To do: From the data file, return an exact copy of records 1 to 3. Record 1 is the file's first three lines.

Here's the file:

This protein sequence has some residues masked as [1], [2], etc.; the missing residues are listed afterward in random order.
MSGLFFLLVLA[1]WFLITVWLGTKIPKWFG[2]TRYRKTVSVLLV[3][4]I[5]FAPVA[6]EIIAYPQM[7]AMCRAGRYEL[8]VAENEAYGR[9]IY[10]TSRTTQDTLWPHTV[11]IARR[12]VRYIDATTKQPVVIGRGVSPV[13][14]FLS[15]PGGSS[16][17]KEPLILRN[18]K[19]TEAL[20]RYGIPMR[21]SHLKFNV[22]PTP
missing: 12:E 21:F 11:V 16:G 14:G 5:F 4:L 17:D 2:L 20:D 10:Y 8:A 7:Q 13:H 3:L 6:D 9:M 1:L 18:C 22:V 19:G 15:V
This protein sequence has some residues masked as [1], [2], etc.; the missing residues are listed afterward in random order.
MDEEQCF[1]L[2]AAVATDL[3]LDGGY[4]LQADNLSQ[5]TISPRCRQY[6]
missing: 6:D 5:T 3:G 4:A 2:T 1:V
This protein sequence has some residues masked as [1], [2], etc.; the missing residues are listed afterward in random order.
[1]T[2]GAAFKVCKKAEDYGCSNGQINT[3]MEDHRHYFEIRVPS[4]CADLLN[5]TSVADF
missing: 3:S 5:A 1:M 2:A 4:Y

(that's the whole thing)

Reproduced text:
This protein sequence has some residues masked as [1], [2], etc.; the missing residues are listed afterward in random order.
MSGLFFLLVLA[1]WFLITVWLGTKIPKWFG[2]TRYRKTVSVLLV[3][4]I[5]FAPVA[6]EIIAYPQM[7]AMCRAGRYEL[8]VAENEAYGR[9]IY[10]TSRTTQDTLWPHTV[11]IARR[12]VRYIDATTKQPVVIGRGVSPV[13][14]FLS[15]PGGSS[16][17]KEPLILRN[18]K[19]TEAL[20]RYGIPMR[21]SHLKFNV[22]PTP
missing: 12:E 21:F 11:V 16:G 14:G 5:F 4:L 17:D 2:L 20:D 10:Y 8:A 7:Q 13:H 3:L 6:D 9:M 1:L 18:C 22:V 19:G 15:V
This protein sequence has some residues masked as [1], [2], etc.; the missing residues are listed afterward in random order.
MDEEQCF[1]L[2]AAVATDL[3]LDGGY[4]LQADNLSQ[5]TISPRCRQY[6]
missing: 6:D 5:T 3:G 4:A 2:T 1:V
This protein sequence has some residues masked as [1], [2], etc.; the missing residues are listed afterward in random order.
[1]T[2]GAAFKVCKKAEDYGCSNGQINT[3]MEDHRHYFEIRVPS[4]CADLLN[5]TSVADF
missing: 3:S 5:A 1:M 2:A 4:Y